Time tracking and team scheduling are two familiar tricks of the trade for project managers and business owners, who rely on them to keep projects on track and keep tabs on the health of the business.

But these tools can also provide a wealth of useful information to account executives and business development managers responsible for winning new business. Here are six ways you can use time tracking and team scheduling to make your sales process even better:

1. Define your ideal client

When your business was first getting off the ground, you probably worked with whoever would hire you as a matter of necessity. But as your business grows, you can afford to adopt a more long-term outlook that may involve turning away some potential clients.

Time tracking lets you figure out which clients are most profitable—and which ones are taking up more time than they should. Once you have this information, you can create a profile of two or three ideal clients based on all the great projects you’ve worked on in the past.

The sales team can then use these client personas to identify and prioritize prospects. This way you avoid typical problem clients and zero in on profitable clients that can help your business grow.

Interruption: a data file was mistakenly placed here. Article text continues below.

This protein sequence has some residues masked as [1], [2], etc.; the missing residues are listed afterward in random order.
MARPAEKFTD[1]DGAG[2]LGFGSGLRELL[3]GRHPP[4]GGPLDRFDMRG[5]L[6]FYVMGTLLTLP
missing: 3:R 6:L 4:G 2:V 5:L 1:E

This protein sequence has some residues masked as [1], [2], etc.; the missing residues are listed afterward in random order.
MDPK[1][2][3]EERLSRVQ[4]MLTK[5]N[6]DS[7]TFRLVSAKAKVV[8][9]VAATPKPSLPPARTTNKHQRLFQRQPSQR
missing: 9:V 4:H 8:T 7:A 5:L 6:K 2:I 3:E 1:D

Take a deep dive into past projects and be on the lookout for projects like the one above, which came in well below its budget. Try to pick out commonalities between your profitable projects to craft your ideal client persona. Harvest users can access this graph in the Projects section.


On the other hand, keep an eye out for projects like this one, which ran over budget. If you can find common traits among projects like this you can identify red flags in potential clients.

2. Update your pricing

As your business grows and you get better at what you do—and are able to provide more value for your clients—it might be time to update your pricing. Thankfully time tracking can help you do that. Many agencies price projects based on gut feeling or guesstimation. Without knowing how much time is going into each project and task it’s impossible to know if you’re charging the right amount or losing money.